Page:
European Bonds Fall on Praet Comments Amid Fed Taper SpeculationAnchalee Worrachate and David Goodman
European government bonds fell, led by Spain and Italy, after European Central Bank policy maker Peter Praet said the region’s banks may reduce purchases of sovereign debt to lower their risk profile.
Spanish five-year yields climbed the most in five weeks after falling to the lowest level since 2005 yesterday as investors weighed the prospects of the Federal Reserve cutting asset purchases as soon as this month. Italy’s 10-year bonds snapped a four-day advance, while German two-year yields climbed to the highest level in three months. Investors have boosted holdings of the region’s higher-yielding bonds versus those of core nations in the past two weeks, JPMorgan Chase Bank said.
“The market is driven by a combination of speculation over the timing of the Fed tapering and over potential new capital requirements to back sovereign-bond holdings,” said Martin Munksgaard, a fixed-income salesman at Danske Bank A/S in Copenhagen. “People in the market are digesting what it will mean if sovereigns are no longer treated as risk free.”
Spain’s five-year yield rose seven basis points, or 0.07 percentage point, to 2.66 percent at 4:22 p.m. London time, the biggest increase since Nov. 5. The 3.75 percent note maturing in October 2018 fell 0.34, or 3.40 euros per 1,000-euro ($1,375) face amount, to 104.91.
The nation’s 10-year yield climbed six basis points to 4.09 percent after dropping to 3.995 percent yesterday, the lowest since Nov. 4.
Praet, in an interview with the Financial Times published today, said if a planned review of the region’s banks known as the Comprehensive Assessment puts pressure on them in a way that forced them to cut lending, the ECB may act by providing additional liquidity.
“Treating banks’ holdings of sovereign debt according to the risk that they pose to banks’ capital makes it unlikely that the banks will use central bank liquidity to excessively increase their exposure to sovereign debt,” he said in a transcript released by the ECB. “This is because banks will be wary of the constraints placed on sovereign debt by the stress tests to which they are subject at the same time.”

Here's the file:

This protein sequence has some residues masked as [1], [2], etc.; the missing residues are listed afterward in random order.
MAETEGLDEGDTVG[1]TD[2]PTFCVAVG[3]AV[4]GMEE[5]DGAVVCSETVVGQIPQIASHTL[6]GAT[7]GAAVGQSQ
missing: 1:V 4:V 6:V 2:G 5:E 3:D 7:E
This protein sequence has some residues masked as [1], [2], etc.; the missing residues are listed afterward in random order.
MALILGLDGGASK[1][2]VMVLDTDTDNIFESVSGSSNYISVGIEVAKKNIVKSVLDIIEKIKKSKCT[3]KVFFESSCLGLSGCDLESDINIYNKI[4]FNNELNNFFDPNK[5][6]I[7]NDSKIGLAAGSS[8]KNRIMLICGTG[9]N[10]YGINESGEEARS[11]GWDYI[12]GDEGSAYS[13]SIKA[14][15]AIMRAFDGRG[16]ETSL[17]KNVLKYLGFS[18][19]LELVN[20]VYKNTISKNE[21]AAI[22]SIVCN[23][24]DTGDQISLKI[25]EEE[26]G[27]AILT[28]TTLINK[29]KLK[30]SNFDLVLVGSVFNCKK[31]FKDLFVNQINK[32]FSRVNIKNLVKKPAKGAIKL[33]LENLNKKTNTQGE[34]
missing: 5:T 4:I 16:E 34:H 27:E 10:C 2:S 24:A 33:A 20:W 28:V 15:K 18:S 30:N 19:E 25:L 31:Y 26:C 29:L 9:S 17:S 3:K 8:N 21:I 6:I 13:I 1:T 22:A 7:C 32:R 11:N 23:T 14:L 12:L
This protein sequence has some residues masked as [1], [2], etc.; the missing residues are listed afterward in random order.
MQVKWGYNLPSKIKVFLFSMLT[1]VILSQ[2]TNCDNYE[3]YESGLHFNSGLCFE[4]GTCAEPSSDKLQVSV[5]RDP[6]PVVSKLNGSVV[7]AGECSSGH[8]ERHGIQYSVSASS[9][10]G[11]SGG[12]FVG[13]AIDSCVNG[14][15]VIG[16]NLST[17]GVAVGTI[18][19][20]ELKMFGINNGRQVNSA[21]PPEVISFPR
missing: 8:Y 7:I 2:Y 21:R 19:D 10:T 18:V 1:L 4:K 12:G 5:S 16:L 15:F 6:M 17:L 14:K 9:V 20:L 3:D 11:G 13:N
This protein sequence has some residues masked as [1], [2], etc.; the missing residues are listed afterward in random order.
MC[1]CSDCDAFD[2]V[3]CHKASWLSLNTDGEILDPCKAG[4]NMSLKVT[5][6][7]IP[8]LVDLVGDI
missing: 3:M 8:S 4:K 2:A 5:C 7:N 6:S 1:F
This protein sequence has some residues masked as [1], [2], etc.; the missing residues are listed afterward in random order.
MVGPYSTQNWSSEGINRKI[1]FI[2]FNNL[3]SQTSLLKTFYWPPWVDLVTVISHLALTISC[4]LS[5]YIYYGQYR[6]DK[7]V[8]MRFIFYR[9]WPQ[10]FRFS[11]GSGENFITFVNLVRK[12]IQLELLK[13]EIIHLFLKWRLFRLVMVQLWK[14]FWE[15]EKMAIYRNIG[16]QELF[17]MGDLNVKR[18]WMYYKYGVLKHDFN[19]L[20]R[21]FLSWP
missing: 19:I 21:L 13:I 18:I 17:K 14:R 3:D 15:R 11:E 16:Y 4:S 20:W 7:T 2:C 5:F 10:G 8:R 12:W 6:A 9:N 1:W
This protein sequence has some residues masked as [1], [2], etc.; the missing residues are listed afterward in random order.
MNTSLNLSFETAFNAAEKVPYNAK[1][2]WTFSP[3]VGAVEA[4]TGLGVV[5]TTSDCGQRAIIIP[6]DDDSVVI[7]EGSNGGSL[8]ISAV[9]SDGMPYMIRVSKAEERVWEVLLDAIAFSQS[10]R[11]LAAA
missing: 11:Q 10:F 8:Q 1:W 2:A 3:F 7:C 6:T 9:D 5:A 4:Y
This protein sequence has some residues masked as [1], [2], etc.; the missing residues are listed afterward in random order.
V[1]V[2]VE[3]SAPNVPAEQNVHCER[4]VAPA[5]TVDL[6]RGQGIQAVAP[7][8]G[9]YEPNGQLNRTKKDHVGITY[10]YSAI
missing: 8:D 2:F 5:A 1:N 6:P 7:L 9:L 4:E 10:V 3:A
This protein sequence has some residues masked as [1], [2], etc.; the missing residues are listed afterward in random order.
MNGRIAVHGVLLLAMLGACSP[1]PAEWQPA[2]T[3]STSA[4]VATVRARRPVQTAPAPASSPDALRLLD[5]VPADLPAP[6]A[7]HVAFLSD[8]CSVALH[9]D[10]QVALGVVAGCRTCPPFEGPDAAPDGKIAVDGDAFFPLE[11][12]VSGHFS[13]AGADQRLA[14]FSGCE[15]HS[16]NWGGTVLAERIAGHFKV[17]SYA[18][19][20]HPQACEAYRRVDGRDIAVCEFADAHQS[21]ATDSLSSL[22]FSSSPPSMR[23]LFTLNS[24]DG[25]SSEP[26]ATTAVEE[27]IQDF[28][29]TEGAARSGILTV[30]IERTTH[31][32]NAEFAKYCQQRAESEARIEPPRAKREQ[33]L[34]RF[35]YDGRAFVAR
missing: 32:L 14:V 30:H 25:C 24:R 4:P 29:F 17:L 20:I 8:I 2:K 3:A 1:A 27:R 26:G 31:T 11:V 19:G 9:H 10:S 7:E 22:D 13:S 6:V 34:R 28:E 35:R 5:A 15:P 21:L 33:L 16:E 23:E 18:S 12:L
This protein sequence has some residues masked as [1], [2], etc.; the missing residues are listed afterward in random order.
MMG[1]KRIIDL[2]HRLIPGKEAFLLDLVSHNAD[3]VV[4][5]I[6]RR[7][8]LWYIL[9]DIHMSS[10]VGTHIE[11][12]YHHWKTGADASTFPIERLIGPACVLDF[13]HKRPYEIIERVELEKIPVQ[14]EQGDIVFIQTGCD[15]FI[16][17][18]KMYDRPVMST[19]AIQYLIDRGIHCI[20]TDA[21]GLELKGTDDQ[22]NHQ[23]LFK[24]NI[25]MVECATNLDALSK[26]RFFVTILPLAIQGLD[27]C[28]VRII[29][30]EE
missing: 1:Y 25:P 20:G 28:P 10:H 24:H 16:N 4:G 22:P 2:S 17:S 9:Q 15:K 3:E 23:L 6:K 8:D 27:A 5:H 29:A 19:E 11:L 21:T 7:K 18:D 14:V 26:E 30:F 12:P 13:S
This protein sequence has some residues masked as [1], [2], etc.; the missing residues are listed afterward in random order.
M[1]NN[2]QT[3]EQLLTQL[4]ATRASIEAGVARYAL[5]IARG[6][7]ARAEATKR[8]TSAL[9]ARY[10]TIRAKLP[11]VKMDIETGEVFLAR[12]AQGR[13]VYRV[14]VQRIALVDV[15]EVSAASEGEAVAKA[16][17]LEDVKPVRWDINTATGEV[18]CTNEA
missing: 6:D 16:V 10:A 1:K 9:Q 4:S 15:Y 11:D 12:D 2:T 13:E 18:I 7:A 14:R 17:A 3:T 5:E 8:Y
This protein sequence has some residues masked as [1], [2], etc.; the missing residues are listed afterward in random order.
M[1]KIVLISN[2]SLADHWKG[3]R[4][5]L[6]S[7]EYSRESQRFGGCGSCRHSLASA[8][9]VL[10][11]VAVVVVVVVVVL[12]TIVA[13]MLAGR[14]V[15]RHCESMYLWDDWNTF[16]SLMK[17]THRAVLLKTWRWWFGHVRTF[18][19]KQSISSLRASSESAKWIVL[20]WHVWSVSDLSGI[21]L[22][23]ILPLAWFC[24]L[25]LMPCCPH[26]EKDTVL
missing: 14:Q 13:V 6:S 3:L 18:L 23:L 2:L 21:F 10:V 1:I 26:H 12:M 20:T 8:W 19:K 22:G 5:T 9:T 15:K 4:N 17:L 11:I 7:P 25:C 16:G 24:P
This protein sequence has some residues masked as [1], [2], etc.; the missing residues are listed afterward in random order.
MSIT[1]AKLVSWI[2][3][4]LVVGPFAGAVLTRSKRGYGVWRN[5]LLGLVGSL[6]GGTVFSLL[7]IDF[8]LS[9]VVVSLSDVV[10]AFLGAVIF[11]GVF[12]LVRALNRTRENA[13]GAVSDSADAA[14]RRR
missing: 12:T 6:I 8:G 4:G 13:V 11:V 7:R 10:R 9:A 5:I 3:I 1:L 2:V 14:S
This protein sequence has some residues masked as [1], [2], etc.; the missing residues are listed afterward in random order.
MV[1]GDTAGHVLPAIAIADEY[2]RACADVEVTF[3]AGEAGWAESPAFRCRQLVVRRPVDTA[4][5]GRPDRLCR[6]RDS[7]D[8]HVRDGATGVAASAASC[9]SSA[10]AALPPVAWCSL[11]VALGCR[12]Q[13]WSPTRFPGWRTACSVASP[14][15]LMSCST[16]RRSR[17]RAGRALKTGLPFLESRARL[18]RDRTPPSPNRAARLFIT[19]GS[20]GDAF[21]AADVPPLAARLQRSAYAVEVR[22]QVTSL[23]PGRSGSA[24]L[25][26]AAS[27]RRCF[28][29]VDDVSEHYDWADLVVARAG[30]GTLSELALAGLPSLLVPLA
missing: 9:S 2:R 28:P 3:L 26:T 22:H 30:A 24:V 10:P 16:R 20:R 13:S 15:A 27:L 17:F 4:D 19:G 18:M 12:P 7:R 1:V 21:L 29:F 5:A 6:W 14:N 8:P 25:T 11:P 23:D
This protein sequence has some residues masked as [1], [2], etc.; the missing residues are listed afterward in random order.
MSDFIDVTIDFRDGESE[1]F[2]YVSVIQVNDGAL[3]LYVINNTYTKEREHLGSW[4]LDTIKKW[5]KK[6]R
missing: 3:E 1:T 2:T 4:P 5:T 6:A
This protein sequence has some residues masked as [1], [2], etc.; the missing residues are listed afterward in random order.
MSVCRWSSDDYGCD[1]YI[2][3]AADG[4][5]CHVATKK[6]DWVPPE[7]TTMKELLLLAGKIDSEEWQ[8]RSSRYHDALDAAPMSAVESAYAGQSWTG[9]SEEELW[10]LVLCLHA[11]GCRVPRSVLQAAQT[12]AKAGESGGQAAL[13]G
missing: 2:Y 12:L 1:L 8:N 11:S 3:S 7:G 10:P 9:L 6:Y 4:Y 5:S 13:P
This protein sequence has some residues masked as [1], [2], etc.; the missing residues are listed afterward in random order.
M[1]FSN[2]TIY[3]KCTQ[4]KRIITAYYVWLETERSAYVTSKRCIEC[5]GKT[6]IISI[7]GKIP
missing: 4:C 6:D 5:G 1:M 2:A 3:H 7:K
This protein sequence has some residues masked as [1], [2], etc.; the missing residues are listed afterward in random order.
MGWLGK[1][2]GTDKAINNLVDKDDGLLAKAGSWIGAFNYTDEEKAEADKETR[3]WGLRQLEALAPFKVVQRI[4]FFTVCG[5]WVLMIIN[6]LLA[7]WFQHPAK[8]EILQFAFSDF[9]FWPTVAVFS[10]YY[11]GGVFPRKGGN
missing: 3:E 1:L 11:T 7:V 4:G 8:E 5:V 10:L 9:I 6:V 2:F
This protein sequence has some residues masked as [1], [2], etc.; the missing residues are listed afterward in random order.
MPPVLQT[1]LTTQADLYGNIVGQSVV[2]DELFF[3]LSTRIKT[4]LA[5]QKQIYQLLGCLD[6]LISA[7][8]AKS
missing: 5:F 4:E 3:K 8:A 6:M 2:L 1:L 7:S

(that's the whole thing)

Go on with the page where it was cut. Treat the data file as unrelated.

Volatility on German bonds was the highest in the euro-area today, followed by those of Finland and Portugal, according to measures of 10-year debt, the yield spread between two- and 10-year securities and credit-default swaps.
German two-year yields rose two basis points to 0.25 percent after touching 0.26 percent, matching the highest since Sept. 11. The 10-year rate increased three basis points to 1.84 percent.
Treasury 10-year yields jumped five basis points yesterday amid speculation a U.S. budget agreement reached this week will make it easier for the Fed to reduce its $85 billion a month in asset purchases.
U.S. policy makers will begin paring stimulus at their Dec. 17-18 meeting, according to 34 percent of economists surveyed on Dec. 6 by Bloomberg, an increase from 17 percent on Nov. 8.
European government bonds are “following the move in Treasuries,” said Michael Markovich, head of global interest-rate research at Credit Suisse Group AG in Zurich. “The likelihood of tapering has increased.”
Italian 10-year yields rose four basis points to 4.10 percent. The extra yield over similar-maturity German bunds widened one basis point to 2.25 percentage points after shrinking to 2.21 percentage points on Dec. 11, the narrowest since July 2011.
Slovenia’s 10-year yields dropped 20 basis points to 5.40 percent, set for the lowest close since January, as a European Union official said the country won’t need external aid to repair its banking system.
“When the Commission concluded eight months ago that the Slovenian economy was suffering from excessive imbalances, I stated that the situation was still manageable provided swift and decisive policy action was taken,” EU Economic and Monetary Affairs Commissioner Olli Rehn said in a statement. “While significant challenges remain, I’m pleased to say that this has so far been the case.”
Investors significantly increased their “long exposure” to peripheral bonds versus those of core countries in the past two weeks to the highest since at least 2010, Aditya Chordia, a strategist at JPMorgan Chase Bank in London, wrote in a note today, citing a client survey.
Spanish bonds returned 12 percent this year through yesterday, the third-best performer of 15 euro-area debt markets tracked by Bloomberg World Bond Indexes. Italian securities rose 7.7 percent, while Germany bonds fell 1.6 percent.